Years later, Dr. Stanley-Smith recalled that “the school started with eleven little boys who arrived clad in skins, each trailing a goat, which was the original admission fee.” The number increased to twenty-four by the end of 1922.  


We know the names of 21 of the founding class of 1922: E. Bavawala, E. Bisetsa, 

Nathan Bwankosya, Y. Bwoma, F. Kabeba, Y. Kabogo, Z. Kakirakuyomba,

Katororo, W. Kirenga, D. Lukunya, M. Lutukula, W. Munyangyeri, E. Mutaga, A. Ndagijimana, Y. Nyirundukwe, K. Rutahigwa, E. Ruyombya, Semu Rwakiseeta, Z. Rwenduru, and Y. Zirarunshya.  


I know the stories, families, and careers of only three of them – Bwankosya, Rwakiseeta and Rwenduru.  Perhaps the offspring and descendants of the others can favour us with their records. Budding historians at Kigezi High School would do well to hunt down the stories of these pioneers.


These little boys were taught by Banyankore and Baganda teachers whose names I do not know. The school’s first headmaster, a Muganda called Samwiri Sebuliba, left after one year but returned as a regular teacher in the 1930s. What was his story? Sebuliba’s name appears to have been swallowed by thick mist in the mountains. 


Equally unknown are the people who built the earlier physical school. Who were they? What are their stories? By the time I joined the primary section in 1963 and the junior school in 1965, Kigezi High School was not only a centre of academic excellence but a neat campus that received the tender loving care of a non-teaching staff that assured the inmates of a very pleasant environment.


Two men stand out during my time. The first was Mr. George Kacwagure, the head of the School Estate Department. He was a friendly gentleman whose meticulous personal grooming was reflected in the neatness of the school. His full story should be told. His name should be formally honoured. 


The other gentleman was Mr. Eriya Katiikiri ka Mugaara, the head cook whose department was indispensable. His full story is on my website Would it not be wonderful if the school named the dining room “Eriya Katiikiri Hall”?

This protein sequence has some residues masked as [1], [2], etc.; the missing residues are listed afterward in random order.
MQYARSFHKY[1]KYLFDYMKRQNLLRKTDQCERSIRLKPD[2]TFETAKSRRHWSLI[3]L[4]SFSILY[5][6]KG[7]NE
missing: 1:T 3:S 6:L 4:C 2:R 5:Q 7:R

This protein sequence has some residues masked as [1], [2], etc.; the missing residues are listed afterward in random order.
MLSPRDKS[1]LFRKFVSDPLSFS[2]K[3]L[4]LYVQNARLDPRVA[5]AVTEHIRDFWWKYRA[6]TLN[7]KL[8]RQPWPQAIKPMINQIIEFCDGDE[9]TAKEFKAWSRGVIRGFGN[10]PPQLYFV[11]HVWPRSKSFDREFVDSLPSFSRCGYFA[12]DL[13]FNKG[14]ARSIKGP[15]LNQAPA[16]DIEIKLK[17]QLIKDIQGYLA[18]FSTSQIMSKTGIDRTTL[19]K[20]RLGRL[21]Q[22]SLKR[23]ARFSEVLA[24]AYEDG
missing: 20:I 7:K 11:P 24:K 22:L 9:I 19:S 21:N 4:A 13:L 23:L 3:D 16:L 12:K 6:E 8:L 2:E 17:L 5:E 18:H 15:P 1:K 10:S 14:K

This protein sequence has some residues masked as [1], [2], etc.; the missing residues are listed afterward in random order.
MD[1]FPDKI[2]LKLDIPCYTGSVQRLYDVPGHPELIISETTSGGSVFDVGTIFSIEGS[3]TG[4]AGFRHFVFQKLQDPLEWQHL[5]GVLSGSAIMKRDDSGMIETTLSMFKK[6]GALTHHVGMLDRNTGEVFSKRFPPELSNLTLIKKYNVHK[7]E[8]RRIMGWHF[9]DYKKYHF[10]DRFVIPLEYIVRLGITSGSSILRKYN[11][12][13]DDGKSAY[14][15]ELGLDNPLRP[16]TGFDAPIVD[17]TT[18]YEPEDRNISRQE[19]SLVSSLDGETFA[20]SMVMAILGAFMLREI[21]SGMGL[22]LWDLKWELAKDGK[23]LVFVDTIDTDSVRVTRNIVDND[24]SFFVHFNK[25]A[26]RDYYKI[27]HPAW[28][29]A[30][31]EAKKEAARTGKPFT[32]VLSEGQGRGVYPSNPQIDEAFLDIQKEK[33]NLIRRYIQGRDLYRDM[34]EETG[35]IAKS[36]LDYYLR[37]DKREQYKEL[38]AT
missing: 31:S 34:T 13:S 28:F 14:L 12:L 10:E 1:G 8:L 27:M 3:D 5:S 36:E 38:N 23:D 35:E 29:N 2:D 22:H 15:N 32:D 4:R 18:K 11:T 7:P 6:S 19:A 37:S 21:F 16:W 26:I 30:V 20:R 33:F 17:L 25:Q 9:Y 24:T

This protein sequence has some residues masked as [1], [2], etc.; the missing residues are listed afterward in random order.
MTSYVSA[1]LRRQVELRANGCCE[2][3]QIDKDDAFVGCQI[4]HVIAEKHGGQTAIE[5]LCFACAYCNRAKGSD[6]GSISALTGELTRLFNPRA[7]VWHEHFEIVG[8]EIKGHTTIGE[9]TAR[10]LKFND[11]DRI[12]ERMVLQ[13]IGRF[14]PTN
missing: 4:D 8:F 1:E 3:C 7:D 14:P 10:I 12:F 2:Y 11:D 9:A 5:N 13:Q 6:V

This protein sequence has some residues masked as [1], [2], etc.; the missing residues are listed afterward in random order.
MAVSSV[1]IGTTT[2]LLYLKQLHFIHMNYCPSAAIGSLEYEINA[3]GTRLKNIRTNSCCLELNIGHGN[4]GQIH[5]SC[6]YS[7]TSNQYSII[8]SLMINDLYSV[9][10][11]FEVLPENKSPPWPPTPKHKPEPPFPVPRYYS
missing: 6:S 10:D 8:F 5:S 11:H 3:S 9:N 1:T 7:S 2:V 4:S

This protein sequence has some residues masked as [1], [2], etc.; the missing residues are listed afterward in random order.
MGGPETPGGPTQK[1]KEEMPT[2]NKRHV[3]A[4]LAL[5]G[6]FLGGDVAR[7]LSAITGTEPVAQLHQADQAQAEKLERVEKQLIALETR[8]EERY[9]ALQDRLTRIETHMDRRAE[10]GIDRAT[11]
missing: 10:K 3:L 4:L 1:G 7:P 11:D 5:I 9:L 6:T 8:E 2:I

The names of all the non-teaching staff since 1922 ought to be found, their stories told and honoured. 


Our school’s centennial celebration is an opportunity to give thanks to God, to take stock, and to celebrate a venturesome journey and the achievements of its students.  Kigyezi invested heavily in that school and the stellar accomplishments of its graduates are a good report card on its work. Most of the school’s early graduates spent their working careers in Kigyezi. They built a district whose development was remarkable considering its overpopulation and limited natural resources. 


To what extent have those of us who went through the school in the last 70 years been able to live up to the standards of the earlier generations.  Where have we invested our intellectual, financial, and other resources? Where do we spend most of our time? Who is benefitting from our school’s investment in us? Have we fulfilled the founders’ dream of producing a transformative cadre of graduates for Kigyezi? Rekindling that dream would be the best way to celebrate our school’s first century.